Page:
Date: February 23, 2024

The National Law Review and other media reported on the Federal Bar Association's annual Qui Tam Conference. The 2024 conference included panels covering topics such as damages and government intervention in False Claims Act cases — and a keynote speech from a Department of Justice representative who announced a record-breaking year for the DOJ's FCA enforcement efforts. TELG's Scott Oswald helped organize the conference.


DOJ Announces Its FCA Enforcement Priorities for 2024: Cybersecurity, COVID-19, and Healthcare Fraud

On February 22, 2024, Assistant Attorney General Brian M. Boynton delivered remarks at the 2024 Federal Bar Association’s Qui Tam Conference. During those remarks, Boynton announced another record year for DOJ’s False Claims Act enforcement efforts. Specifically, Boynton announced, in 2023 alone, nearly $2.7 billion was recovered under the FCA and included the resolution of 543 matters — the most FCA matters ever resolved by DOJ in a single year. Boynton further announced that, in 2023, DOJ began investigating 712 qui tam lawsuits (the third highest number ever) and opened, on its own, 500 new FCA matters­ (an all-time record high). He also took the opportunity to announce DOJ’s FCA enforcement priorities for 2024.

Enforcement Priorities
Moving into 2024, Boynton signaled that DOJ has no intention of slowing its efforts down and announced three primary categories of FCA enforcement priorities:

  • Cybersecurity fraud
  • COVID-19 fraud
  • Healthcare fraud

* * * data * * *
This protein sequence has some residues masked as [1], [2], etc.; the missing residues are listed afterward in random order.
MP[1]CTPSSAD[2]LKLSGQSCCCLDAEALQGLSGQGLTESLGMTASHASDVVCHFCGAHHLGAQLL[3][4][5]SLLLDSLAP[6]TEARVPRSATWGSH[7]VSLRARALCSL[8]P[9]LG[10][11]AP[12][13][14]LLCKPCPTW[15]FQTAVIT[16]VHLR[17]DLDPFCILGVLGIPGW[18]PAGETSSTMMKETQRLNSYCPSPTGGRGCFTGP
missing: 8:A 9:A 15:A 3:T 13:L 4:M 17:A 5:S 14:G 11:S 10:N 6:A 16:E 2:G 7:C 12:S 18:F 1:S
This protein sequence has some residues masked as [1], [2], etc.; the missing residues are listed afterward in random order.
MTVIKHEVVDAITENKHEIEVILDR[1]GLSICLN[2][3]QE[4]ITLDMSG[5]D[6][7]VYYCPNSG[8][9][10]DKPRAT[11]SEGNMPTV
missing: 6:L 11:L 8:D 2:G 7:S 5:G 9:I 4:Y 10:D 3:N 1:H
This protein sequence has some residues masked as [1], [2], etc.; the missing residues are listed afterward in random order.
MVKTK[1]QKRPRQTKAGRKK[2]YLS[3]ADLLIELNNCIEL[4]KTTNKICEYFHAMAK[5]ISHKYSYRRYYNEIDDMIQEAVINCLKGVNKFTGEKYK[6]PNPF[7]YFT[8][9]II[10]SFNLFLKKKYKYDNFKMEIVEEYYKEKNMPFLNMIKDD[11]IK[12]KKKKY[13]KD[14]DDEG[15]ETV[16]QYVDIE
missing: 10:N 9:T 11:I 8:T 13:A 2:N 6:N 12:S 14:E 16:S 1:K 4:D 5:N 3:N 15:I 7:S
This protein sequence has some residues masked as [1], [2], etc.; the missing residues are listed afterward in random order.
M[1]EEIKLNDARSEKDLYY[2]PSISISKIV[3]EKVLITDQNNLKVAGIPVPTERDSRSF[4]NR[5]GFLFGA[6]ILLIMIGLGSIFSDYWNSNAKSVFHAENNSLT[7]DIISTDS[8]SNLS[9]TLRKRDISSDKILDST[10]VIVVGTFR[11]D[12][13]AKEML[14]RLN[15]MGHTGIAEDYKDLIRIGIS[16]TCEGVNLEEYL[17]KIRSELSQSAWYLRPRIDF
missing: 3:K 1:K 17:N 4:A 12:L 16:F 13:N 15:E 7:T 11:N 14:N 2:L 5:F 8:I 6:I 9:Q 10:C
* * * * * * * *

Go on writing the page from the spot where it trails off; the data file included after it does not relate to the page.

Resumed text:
>> View full story on The National Law Review



After Record-Breaking Year, Qui Tam Conference Stresses DOJ Efficiency in False Claims Act Matters

From (February 23, 2024)

The Federal Bar Association’s seventh annual qui tam conference focused on the government’s involvement in False Claims Act cases following a record-breaking year for settlements and judgments obtained by the Department of Justice.

The two-day conference featured panels that touched on each stage of the qui tam process, from vetting whistleblowers to calculating damages and what developments from 2023 are influencing how attorneys are approaching those steps.

Brian Boynton, principal deputy assistant attorney general for the Department of Justice’s civil division, said the government’s involvement in FCA suits has continued to grow, with the DOJ in fiscal year 2023 recovering almost $2.7 billion from 543 FCA settlements and judgments, more than any other year to date and a 54% year-over-year increase. For the fourth time in the past decade, he said, the department began investigating more than 700 qui tam lawsuits in a year.

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Extending Secrecy in Whistleblower Probes Divides DOJ, Judges

From Bloomberg Law (March 4, 2024)

Courts are pushing back on the Justice Department’s practice of concealing whistleblower-generated investigations for years, exposing tension over a law that some DOJ officials say judges fail to grasp.

The conflict spilled into public view recently when prosecutors from two of the most active districts for attracting whistleblower complaints of corporate fraud — Philadelphia and Boston — said that federal judges are rushing the department to lift seals on the cases because they don’t understand the complexities of the Civil War-era False Claims Act.

“Everything takes a long time. The judges really don’t get that,” said Joshua Levy, the acting US attorney for Massachusetts, during a Feb. 23 legal conference. “I’ve actually asked for an opportunity to brief the judges on this issue, and they don’t really want to hear from me.”

>> View full story on Bloomberg Law